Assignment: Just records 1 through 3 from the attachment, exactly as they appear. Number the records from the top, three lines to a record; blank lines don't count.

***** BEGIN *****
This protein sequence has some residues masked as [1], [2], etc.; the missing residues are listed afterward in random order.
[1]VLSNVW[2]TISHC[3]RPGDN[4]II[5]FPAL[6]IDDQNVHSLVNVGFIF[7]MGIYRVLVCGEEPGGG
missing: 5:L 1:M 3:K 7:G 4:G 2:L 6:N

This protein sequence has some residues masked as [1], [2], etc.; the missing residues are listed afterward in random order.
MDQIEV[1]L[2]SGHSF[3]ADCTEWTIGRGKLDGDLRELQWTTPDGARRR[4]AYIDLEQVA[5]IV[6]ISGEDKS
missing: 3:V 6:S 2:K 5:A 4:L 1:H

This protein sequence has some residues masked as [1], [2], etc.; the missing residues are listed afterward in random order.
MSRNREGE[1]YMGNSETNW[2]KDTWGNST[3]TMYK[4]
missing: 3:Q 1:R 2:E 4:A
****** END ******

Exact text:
This protein sequence has some residues masked as [1], [2], etc.; the missing residues are listed afterward in random order.
[1]VLSNVW[2]TISHC[3]RPGDN[4]II[5]FPAL[6]IDDQNVHSLVNVGFIF[7]MGIYRVLVCGEEPGGG
missing: 5:L 1:M 3:K 7:G 4:G 2:L 6:N

This protein sequence has some residues masked as [1], [2], etc.; the missing residues are listed afterward in random order.
MDQIEV[1]L[2]SGHSF[3]ADCTEWTIGRGKLDGDLRELQWTTPDGARRR[4]AYIDLEQVA[5]IV[6]ISGEDKS
missing: 3:V 6:S 2:K 5:A 4:L 1:H

This protein sequence has some residues masked as [1], [2], etc.; the missing residues are listed afterward in random order.
MSRNREGE[1]YMGNSETNW[2]KDTWGNST[3]TMYK[4]
missing: 3:Q 1:R 2:E 4:A